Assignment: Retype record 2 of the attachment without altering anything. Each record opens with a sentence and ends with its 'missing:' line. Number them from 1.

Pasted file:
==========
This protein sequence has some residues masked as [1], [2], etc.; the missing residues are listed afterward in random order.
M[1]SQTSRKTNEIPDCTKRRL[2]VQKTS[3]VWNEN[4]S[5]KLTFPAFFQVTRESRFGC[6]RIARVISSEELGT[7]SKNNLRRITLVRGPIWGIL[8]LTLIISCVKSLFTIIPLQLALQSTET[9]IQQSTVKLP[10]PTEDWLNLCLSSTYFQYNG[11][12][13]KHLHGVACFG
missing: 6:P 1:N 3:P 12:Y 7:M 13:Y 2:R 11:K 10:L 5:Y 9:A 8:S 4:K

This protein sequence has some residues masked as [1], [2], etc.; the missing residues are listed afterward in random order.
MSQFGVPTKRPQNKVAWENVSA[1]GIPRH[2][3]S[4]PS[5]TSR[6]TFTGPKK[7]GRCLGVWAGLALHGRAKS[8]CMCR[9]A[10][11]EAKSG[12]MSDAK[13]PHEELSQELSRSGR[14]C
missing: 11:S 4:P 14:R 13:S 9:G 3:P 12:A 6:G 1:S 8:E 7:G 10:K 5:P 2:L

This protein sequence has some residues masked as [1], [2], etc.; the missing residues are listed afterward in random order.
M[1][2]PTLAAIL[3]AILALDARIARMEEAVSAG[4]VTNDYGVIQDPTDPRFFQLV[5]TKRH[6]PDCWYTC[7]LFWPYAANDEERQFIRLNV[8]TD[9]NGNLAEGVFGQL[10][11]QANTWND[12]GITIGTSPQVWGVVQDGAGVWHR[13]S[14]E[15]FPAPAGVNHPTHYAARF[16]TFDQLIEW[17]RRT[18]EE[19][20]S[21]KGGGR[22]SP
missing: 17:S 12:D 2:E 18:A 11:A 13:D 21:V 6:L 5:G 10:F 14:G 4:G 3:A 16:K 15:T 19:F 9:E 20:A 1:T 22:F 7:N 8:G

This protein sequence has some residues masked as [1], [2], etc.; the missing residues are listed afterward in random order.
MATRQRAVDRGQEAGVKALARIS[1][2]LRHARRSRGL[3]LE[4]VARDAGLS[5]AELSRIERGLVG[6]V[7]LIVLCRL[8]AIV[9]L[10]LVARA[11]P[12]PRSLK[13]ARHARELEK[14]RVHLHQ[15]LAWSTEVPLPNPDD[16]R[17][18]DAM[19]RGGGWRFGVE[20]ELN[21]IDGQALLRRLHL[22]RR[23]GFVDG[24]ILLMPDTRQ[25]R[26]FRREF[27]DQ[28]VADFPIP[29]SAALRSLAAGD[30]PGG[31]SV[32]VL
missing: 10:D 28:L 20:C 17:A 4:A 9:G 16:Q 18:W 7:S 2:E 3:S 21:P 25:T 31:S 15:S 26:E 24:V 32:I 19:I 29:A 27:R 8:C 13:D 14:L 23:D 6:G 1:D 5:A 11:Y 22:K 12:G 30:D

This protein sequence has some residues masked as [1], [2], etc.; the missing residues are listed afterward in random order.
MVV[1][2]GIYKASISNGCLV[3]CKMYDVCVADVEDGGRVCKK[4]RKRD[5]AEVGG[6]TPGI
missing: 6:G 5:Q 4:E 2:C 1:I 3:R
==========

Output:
This protein sequence has some residues masked as [1], [2], etc.; the missing residues are listed afterward in random order.
MSQFGVPTKRPQNKVAWENVSA[1]GIPRH[2][3]S[4]PS[5]TSR[6]TFTGPKK[7]GRCLGVWAGLALHGRAKS[8]CMCR[9]A[10][11]EAKSG[12]MSDAK[13]PHEELSQELSRSGR[14]C
missing: 11:S 4:P 14:R 13:S 9:G 3:P 12:A 6:G 1:S 8:E 7:G 10:K 5:P 2:L